Unlike the historic blog entries from 2005, the website for DDD conferences DeveloperDeveloperDeveloper!, was overhauled around four years ago, so only lists events from 2010 onwards. From the first event at Reading, the concept of a DDD one day conference has spread across the UK, into Eire and even exported to Australia, but the principals remain the same;

* one day
* non work day
* free
* organised by the community for the community
* sessions voted in by the community
* ... and free

What has DDD meant to me?

I started this blog as a direct result of the very first DDD, and I also started speaking regularly at both conferences and user groups.  Combined with being a regular at the London .NET user group, the DDD days provided a fantastic opportunity to obtain an overview of a wide variety of topics in a very short time.  As a solo consultant who wasn't part of a big, or even small team, it also provided a great opportunity to socialise with fellow developers and find out what was getting them excited.

I've been lucky enough to be invited to give presentations or lunchtime grok talks at several of the original DDD events in Reading, as well as DDD Scotland, DDD SouthWest, DDD Dublin, DDD North and now DDD East Anglia.

Ultimately it also led to my being awarded a Microsoft Most Valued Professional (MVP) award, initially for virtualisation, before moving to C#.  Without the encouragement of the DDD organisers and the platform to speak to fellow developers I doubt this would have happened.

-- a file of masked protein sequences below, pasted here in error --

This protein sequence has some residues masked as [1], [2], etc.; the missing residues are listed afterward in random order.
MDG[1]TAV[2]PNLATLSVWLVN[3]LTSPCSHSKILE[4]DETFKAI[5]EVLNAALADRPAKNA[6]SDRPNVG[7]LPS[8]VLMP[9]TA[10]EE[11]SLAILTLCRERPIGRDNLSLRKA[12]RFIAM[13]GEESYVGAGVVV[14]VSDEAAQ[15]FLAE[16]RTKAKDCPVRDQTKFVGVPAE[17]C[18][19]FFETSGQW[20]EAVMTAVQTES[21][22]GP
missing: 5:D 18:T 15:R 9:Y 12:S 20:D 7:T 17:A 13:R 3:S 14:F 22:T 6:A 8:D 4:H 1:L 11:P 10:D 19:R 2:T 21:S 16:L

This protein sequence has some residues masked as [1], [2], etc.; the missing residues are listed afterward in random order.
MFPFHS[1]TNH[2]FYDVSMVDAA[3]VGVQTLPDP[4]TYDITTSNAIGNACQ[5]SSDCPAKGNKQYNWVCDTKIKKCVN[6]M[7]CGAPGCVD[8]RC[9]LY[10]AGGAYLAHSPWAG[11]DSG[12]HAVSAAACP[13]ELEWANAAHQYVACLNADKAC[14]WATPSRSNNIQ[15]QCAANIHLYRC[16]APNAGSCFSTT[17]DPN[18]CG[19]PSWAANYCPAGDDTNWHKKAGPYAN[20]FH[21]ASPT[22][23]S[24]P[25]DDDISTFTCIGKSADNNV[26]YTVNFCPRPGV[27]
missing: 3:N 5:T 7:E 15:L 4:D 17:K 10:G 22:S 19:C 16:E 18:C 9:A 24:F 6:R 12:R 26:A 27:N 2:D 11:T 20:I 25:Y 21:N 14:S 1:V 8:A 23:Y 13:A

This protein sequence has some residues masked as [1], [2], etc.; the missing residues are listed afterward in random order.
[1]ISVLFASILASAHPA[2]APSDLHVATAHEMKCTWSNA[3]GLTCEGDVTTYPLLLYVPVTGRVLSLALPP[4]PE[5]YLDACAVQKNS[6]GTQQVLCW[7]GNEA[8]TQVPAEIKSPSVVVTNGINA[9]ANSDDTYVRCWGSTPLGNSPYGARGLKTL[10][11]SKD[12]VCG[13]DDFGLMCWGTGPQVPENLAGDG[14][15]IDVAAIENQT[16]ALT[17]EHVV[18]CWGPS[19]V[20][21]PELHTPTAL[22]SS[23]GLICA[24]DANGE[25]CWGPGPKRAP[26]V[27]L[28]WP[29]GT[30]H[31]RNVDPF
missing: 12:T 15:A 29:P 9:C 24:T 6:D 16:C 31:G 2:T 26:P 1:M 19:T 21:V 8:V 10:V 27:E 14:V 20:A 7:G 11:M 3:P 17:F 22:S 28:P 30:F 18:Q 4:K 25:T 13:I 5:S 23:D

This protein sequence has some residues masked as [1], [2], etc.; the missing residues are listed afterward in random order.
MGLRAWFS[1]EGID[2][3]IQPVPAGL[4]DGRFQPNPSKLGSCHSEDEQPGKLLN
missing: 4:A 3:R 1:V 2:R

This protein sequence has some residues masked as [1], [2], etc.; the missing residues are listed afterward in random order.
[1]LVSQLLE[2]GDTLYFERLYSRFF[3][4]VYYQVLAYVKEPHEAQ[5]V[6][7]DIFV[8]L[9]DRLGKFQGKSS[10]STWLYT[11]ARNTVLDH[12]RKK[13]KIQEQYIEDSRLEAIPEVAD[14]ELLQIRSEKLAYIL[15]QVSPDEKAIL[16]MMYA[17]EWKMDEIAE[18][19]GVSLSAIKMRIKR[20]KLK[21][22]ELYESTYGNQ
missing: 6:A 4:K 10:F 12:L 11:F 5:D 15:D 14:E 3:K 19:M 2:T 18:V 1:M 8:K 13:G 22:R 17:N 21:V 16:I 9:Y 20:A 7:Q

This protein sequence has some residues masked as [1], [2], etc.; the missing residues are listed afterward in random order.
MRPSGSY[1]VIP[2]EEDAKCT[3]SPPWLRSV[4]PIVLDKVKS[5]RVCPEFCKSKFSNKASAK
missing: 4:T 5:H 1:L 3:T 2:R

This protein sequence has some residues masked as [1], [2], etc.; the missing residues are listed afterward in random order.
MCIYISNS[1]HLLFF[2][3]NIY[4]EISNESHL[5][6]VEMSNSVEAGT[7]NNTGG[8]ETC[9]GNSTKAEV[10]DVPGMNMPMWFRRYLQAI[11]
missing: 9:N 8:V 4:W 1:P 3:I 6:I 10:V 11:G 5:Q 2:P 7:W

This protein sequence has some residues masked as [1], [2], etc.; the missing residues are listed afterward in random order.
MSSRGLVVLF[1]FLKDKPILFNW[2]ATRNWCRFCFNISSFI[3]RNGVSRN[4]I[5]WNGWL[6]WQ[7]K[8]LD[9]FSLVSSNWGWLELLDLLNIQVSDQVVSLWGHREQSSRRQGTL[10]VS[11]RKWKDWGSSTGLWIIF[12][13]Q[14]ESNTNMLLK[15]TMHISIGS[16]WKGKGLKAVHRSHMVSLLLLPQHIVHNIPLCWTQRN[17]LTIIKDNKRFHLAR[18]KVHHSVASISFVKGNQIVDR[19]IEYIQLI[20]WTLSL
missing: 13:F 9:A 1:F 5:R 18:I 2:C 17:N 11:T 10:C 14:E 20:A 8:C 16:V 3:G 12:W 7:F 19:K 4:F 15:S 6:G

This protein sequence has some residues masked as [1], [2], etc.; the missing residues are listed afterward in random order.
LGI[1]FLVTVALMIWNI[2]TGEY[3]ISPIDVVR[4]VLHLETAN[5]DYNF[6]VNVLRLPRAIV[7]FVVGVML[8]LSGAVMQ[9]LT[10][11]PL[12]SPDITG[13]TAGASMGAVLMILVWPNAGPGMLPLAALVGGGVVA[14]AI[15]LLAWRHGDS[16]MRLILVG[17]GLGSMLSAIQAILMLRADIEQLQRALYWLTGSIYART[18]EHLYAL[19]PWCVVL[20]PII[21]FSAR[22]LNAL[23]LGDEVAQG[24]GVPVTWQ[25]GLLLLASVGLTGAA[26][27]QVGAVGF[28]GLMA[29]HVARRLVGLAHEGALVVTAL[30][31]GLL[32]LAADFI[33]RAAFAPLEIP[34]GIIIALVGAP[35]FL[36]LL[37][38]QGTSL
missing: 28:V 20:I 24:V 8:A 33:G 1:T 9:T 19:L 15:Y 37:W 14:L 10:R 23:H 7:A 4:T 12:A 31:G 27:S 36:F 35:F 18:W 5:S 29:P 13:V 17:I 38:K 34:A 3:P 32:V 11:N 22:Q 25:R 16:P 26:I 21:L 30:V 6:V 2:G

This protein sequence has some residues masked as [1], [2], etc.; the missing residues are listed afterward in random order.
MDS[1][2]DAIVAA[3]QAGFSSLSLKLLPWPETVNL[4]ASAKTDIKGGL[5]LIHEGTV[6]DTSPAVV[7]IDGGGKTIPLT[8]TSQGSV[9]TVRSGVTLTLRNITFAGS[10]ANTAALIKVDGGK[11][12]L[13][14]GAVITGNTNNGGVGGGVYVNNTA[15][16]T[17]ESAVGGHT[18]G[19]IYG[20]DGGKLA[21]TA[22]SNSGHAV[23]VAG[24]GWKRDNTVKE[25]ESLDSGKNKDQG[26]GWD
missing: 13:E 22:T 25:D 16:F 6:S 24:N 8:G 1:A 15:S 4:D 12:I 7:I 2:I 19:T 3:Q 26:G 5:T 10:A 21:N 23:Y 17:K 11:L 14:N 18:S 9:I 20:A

DDD East Anglia, 29th June 2013 - Async Patterns presentation and source code

Many thanks to the team in Cambridge for an awesome first conference DDD East Anglia.  I definitely appreciate how each of the different areas have their own distinctive atmosphere and feel.  Thanks to some great sponsors we enjoyed a great venue and some excellent nibbles.

For those who attended my Async my source code and presentation are available on GitHub,

https://github.com/westleyl/DDDEastAnglia2013-Async.git

If you are new to Git then the easiest client to install is GitHub for Windows, a graphical UI for accessing GitHub. Personally, I also have Git Extensions and Tortoise Git installed. Tortoise Git is the file explorer add-in that works in a familiar manner to TortoiseSVN.

As I mentioned during the presentation I have not included the sample data, the music files, in the source code placed on GitHub but I have included instructions on how to download them from http://silents.bandcamp.comand place them in the correct folders.

Also, Windows Media Player, by default, does not play Ogg Vorbis and Flac music files, however you can download the codec installer for these, for free, from http://xiph.org/dshow.

I have included the .Net 4.0 version of the source code that uses the Microsoft.Bcl.Async NuGet package - once you have got the project from GitHub you will need to install this NuGet package for the code to compile.

  • Load Project into Visual Studio 2012
  • Access the NuGet package manager (Tools -> Library Package Manager -> Manage NuGet Packages For Solution)
  • Highlight Online and then Search Online for microsoft.bcl.async
  • Click on Install button

Resources : You can download the Task-based Asynchronous Pattern white paper by Stephen Toub, which was the inspiration for this presentation from here - http://www.microsoft.com/en-us/download/details.aspx?id=19957

Presentation : If you just want the presentation and don’t want to bother with a GitHub login you can download the PowerPoint presentation from here.